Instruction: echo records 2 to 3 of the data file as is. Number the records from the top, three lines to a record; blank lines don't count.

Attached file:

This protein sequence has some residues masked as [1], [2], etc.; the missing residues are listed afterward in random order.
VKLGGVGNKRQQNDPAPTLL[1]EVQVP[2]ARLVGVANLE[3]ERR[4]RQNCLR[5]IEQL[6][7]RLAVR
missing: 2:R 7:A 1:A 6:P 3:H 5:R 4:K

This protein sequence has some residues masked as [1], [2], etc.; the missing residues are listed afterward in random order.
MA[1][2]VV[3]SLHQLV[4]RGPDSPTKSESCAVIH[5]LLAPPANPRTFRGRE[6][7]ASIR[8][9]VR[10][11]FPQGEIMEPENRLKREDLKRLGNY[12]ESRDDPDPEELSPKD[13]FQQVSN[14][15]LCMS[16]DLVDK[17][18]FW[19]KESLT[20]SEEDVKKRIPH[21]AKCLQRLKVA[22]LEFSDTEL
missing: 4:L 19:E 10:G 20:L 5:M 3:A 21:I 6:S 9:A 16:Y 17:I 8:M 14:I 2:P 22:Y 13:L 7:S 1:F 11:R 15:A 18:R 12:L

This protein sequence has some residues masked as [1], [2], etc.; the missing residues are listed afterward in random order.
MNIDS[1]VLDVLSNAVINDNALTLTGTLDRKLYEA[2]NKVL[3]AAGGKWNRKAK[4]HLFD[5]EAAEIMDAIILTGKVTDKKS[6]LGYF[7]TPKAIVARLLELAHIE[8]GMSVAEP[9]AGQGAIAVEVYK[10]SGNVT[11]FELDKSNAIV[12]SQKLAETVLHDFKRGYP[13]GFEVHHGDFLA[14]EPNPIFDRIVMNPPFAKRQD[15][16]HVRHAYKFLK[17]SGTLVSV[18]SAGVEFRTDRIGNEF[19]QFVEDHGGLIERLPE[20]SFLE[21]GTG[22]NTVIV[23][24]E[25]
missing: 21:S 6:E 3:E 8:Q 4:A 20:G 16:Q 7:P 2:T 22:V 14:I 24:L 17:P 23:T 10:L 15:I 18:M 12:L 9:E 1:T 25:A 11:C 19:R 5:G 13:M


This protein sequence has some residues masked as [1], [2], etc.; the missing residues are listed afterward in random order.
MA[1][2]VV[3]SLHQLV[4]RGPDSPTKSESCAVIH[5]LLAPPANPRTFRGRE[6][7]ASIR[8][9]VR[10][11]FPQGEIMEPENRLKREDLKRLGNY[12]ESRDDPDPEELSPKD[13]FQQVSN[14][15]LCMS[16]DLVDK[17][18]FW[19]KESLT[20]SEEDVKKRIPH[21]AKCLQRLKVA[22]LEFSDTEL
missing: 4:L 19:E 10:G 20:L 5:M 3:A 21:I 6:S 9:A 16:Y 17:I 8:M 14:I 2:P 22:Y 13:L 7:S 1:F 11:R 15:A 18:R 12:L

This protein sequence has some residues masked as [1], [2], etc.; the missing residues are listed afterward in random order.
MNIDS[1]VLDVLSNAVINDNALTLTGTLDRKLYEA[2]NKVL[3]AAGGKWNRKAK[4]HLFD[5]EAAEIMDAIILTGKVTDKKS[6]LGYF[7]TPKAIVARLLELAHIE[8]GMSVAEP[9]AGQGAIAVEVYK[10]SGNVT[11]FELDKSNAIV[12]SQKLAETVLHDFKRGYP[13]GFEVHHGDFLA[14]EPNPIFDRIVMNPPFAKRQD[15][16]HVRHAYKFLK[17]SGTLVSV[18]SAGVEFRTDRIGNEF[19]QFVEDHGGLIERLPE[20]SFLE[21]GTG[22]NTVIV[23][24]E[25]
missing: 21:S 6:E 3:E 8:Q 4:A 20:G 16:Q 7:P 2:T 22:V 14:I 24:L 17:P 23:T 10:L 15:I 18:M 12:L 9:E 1:T 25:A 11:C 19:R 5:G 13:M